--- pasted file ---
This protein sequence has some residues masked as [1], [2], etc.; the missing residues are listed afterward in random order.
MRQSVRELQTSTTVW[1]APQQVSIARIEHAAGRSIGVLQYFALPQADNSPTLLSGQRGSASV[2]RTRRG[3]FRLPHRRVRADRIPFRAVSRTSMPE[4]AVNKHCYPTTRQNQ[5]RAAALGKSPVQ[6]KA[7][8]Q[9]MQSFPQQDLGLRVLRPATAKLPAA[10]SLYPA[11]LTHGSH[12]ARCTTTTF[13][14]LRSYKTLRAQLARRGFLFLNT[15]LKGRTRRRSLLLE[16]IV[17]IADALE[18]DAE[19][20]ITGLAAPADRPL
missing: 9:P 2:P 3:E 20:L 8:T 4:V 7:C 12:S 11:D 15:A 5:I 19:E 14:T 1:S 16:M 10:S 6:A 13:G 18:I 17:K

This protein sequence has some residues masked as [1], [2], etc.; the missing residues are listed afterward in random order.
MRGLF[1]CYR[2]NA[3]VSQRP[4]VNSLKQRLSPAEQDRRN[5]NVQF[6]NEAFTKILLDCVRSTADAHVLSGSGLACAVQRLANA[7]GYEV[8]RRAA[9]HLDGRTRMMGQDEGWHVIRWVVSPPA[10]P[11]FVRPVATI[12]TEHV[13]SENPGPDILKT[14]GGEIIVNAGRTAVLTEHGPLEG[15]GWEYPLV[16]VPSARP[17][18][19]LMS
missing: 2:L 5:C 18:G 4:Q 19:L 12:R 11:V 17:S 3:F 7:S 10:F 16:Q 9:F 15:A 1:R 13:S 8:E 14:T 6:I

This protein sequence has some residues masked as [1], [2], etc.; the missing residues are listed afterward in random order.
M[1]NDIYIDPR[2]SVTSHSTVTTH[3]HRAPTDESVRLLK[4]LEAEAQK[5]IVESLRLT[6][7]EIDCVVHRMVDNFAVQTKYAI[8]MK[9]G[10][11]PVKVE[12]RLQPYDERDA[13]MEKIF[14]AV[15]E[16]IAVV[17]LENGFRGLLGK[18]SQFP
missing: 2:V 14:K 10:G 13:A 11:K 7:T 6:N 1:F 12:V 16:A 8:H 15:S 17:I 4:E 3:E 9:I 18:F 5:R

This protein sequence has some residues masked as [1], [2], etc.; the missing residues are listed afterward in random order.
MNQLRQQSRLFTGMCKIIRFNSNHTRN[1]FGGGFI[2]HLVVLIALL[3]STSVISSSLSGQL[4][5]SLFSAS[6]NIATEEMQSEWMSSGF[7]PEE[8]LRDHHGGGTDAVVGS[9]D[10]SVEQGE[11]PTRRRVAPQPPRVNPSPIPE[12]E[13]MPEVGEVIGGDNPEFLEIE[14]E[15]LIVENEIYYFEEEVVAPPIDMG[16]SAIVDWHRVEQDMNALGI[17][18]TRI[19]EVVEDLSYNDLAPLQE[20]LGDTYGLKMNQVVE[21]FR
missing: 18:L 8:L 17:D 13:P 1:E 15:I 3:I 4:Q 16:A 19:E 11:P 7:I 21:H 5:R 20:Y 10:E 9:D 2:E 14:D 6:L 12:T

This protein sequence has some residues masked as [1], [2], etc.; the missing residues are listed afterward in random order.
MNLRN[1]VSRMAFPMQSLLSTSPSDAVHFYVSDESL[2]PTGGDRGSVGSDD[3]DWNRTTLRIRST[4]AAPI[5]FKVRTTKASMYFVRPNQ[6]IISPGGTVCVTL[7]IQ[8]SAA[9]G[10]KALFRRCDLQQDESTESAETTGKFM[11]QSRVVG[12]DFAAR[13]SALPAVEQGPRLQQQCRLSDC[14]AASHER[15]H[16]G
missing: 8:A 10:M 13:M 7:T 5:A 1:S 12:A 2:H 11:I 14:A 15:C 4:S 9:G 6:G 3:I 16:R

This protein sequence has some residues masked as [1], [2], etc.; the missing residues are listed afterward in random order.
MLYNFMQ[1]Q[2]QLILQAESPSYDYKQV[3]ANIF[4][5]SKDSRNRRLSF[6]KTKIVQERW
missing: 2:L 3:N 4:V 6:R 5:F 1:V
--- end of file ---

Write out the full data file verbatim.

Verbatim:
This protein sequence has some residues masked as [1], [2], etc.; the missing residues are listed afterward in random order.
MRQSVRELQTSTTVW[1]APQQVSIARIEHAAGRSIGVLQYFALPQADNSPTLLSGQRGSASV[2]RTRRG[3]FRLPHRRVRADRIPFRAVSRTSMPE[4]AVNKHCYPTTRQNQ[5]RAAALGKSPVQ[6]KA[7][8]Q[9]MQSFPQQDLGLRVLRPATAKLPAA[10]SLYPA[11]LTHGSH[12]ARCTTTTF[13][14]LRSYKTLRAQLARRGFLFLNT[15]LKGRTRRRSLLLE[16]IV[17]IADALE[18]DAE[19][20]ITGLAAPADRPL
missing: 9:P 2:P 3:E 20:L 8:T 4:V 7:C 12:S 11:D 15:A 5:I 19:E 14:T 1:S 16:M 10:S 6:A 13:G 18:I 17:K

This protein sequence has some residues masked as [1], [2], etc.; the missing residues are listed afterward in random order.
MRGLF[1]CYR[2]NA[3]VSQRP[4]VNSLKQRLSPAEQDRRN[5]NVQF[6]NEAFTKILLDCVRSTADAHVLSGSGLACAVQRLANA[7]GYEV[8]RRAA[9]HLDGRTRMMGQDEGWHVIRWVVSPPA[10]P[11]FVRPVATI[12]TEHV[13]SENPGPDILKT[14]GGEIIVNAGRTAVLTEHGPLEG[15]GWEYPLV[16]VPSARP[17][18][19]LMS
missing: 2:L 5:C 18:G 4:Q 19:L 12:R 11:V 17:S 3:F 7:S 10:F 16:Q 9:F 15:A 1:R 13:S 8:E 14:T 6:I

This protein sequence has some residues masked as [1], [2], etc.; the missing residues are listed afterward in random order.
M[1]NDIYIDPR[2]SVTSHSTVTTH[3]HRAPTDESVRLLK[4]LEAEAQK[5]IVESLRLT[6][7]EIDCVVHRMVDNFAVQTKYAI[8]MK[9]G[10][11]PVKVE[12]RLQPYDERDA[13]MEKIF[14]AV[15]E[16]IAVV[17]LENGFRGLLGK[18]SQFP
missing: 2:V 14:K 10:G 13:A 11:K 7:T 6:N 1:F 12:V 16:A 8:H 15:S 17:I 4:E 3:E 9:I 18:F 5:R

This protein sequence has some residues masked as [1], [2], etc.; the missing residues are listed afterward in random order.
MNQLRQQSRLFTGMCKIIRFNSNHTRN[1]FGGGFI[2]HLVVLIALL[3]STSVISSSLSGQL[4][5]SLFSAS[6]NIATEEMQSEWMSSGF[7]PEE[8]LRDHHGGGTDAVVGS[9]D[10]SVEQGE[11]PTRRRVAPQPPRVNPSPIPE[12]E[13]MPEVGEVIGGDNPEFLEIE[14]E[15]LIVENEIYYFEEEVVAPPIDMG[16]SAIVDWHRVEQDMNALGI[17][18]TRI[19]EVVEDLSYNDLAPLQE[20]LGDTYGLKMNQVVE[21]FR
missing: 18:L 8:L 17:D 13:P 1:E 15:I 3:I 4:Q 16:A 19:E 11:P 7:I 21:H 5:R 20:Y 10:E 9:D 2:E 14:D 6:L 12:T

This protein sequence has some residues masked as [1], [2], etc.; the missing residues are listed afterward in random order.
MNLRN[1]VSRMAFPMQSLLSTSPSDAVHFYVSDESL[2]PTGGDRGSVGSDD[3]DWNRTTLRIRST[4]AAPI[5]FKVRTTKASMYFVRPNQ[6]IISPGGTVCVTL[7]IQ[8]SAA[9]G[10]KALFRRCDLQQDESTESAETTGKFM[11]QSRVVG[12]DFAAR[13]SALPAVEQGPRLQQQCRLSDC[14]AASHER[15]H[16]G
missing: 8:A 10:M 13:M 7:T 5:A 1:S 12:A 2:H 11:I 14:A 15:C 4:S 9:G 6:G 3:I 16:R

This protein sequence has some residues masked as [1], [2], etc.; the missing residues are listed afterward in random order.
MLYNFMQ[1]Q[2]QLILQAESPSYDYKQV[3]ANIF[4][5]SKDSRNRRLSF[6]KTKIVQERW
missing: 2:L 3:N 4:V 6:R 5:F 1:V